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Publisher Description

They thought the Sturm were dead. They were wrong.

Centuries after their defeat, the enemy has returned with an overwhelming attack on the fringes of human space. On the brink of annihilation, humankind's only hope is a few brave souls who survived the initial onslaught: Commander Lucinda Hardy, thrust into uncertain command of the Royal Armadalen Navy's only surviving warship; Booker3, a soldier of Earth, sentenced to die for treason, whose time on Death Row is cut short by the invasion; Alessia, a young royal of the Montanblanc Corporation, forced to flee when her home planet is overrun and her entire family executed; Sephina L'trel, the leader of an outlaw band who must call on all of their criminal skills to resist the invasion.

And, finally, retired Admiral Frazer McLennan, the infamous hero of the first war with the Sturm hundreds of years ago, who hopes to rout his old foes once and for all – or die trying.

These five flawed, reluctant heroes must band together to prevail against a relentless enemy and near-impossible odds. For if they fail, the future itself is doomed.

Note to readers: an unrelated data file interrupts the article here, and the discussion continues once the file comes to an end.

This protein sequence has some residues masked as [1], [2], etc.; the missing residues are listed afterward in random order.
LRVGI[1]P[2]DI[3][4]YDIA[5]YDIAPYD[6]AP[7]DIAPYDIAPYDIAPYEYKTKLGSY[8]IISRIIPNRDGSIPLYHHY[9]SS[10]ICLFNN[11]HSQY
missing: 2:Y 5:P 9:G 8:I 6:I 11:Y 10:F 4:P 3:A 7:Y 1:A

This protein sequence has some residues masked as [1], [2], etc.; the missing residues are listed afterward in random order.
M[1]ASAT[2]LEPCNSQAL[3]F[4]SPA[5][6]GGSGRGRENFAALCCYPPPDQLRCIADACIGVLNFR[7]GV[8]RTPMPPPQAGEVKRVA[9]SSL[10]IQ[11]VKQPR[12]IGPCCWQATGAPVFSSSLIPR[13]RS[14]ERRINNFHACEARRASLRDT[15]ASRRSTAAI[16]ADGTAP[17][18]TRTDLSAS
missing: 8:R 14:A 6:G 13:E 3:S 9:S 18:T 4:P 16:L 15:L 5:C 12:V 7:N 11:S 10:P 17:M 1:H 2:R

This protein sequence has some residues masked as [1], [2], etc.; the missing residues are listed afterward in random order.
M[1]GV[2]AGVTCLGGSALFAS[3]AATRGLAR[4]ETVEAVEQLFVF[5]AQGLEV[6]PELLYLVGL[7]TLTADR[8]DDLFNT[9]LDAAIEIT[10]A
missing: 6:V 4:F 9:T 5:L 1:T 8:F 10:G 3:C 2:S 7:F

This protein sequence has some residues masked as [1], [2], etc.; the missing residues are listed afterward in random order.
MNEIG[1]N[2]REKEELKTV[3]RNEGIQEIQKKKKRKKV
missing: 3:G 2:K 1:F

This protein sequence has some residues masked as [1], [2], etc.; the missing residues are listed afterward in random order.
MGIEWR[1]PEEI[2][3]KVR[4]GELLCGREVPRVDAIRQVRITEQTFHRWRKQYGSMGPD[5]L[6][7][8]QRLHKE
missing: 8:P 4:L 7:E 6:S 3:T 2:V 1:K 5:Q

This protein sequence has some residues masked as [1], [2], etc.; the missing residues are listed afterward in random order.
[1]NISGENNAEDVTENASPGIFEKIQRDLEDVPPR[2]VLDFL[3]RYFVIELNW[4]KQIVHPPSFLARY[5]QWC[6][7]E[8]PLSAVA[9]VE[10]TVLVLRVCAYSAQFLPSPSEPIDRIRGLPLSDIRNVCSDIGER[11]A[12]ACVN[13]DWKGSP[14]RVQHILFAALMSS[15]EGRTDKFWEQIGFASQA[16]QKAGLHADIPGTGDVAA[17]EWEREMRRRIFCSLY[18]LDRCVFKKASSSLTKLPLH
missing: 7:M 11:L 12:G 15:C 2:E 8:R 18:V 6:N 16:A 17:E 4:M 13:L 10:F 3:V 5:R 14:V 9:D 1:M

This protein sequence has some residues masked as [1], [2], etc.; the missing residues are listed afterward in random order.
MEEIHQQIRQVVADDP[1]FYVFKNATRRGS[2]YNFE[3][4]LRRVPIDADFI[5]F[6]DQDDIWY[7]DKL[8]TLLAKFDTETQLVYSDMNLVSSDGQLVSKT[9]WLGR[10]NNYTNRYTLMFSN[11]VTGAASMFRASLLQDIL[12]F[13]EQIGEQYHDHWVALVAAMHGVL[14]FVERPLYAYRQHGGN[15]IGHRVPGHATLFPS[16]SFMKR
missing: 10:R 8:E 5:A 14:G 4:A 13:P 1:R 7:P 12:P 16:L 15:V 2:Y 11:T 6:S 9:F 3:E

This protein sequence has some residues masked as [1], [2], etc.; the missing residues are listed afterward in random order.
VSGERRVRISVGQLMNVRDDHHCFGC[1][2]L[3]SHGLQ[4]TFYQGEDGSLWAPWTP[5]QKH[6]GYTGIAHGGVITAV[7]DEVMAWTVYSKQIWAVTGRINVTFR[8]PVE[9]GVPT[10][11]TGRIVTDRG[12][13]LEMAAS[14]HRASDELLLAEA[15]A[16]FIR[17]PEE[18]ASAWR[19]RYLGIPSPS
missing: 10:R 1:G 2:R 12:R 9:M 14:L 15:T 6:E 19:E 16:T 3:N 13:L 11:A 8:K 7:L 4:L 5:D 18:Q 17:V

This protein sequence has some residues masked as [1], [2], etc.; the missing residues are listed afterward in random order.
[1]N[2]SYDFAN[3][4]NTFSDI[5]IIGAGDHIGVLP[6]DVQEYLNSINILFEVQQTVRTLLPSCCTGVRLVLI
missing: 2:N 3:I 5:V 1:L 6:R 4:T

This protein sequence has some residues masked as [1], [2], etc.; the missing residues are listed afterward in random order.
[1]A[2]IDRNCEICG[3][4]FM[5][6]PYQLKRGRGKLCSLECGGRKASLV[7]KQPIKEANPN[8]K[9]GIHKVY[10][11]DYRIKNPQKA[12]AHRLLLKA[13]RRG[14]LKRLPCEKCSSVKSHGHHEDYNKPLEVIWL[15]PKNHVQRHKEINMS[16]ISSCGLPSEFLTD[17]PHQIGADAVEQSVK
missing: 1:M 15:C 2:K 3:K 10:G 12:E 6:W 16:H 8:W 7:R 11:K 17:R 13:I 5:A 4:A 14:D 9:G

Sci-Fi & Fantasy
20 August
Head of Zeus
Head of Zeus

Customer Reviews

Foleke ,

SciFi in UHD

For sheer scope of imagination: incredible future tech, complex human characters, full on ‘in your face’ action, and seriously bad baddies, you can’t go past The Cruel Stars. Admittedly a Birmingham fan, I was pre-disposed to enjoy this book, and it surpassed my expectations! The more I read, the more I was always hanging out for a break to get back into it. I also love the way John Birmingham drops in little references to other books and movies.
Do yourself a favour and pick up a copy.

Graham107 ,

The Cruel Stars

This one popped up under the radar as I had thought Bermingham was concentrating on the Zero Day Code apocalyptic end-of-civilization series. What a cracker this is. Grand space opera with a disparate cast of characters who may or may not be able to save the human race from an outcast bunch of interstellar wowsers. Bermingham’s great gift for dialogue comes through with some chortlingly wonderful moments and I can’t wait for the next instalment.

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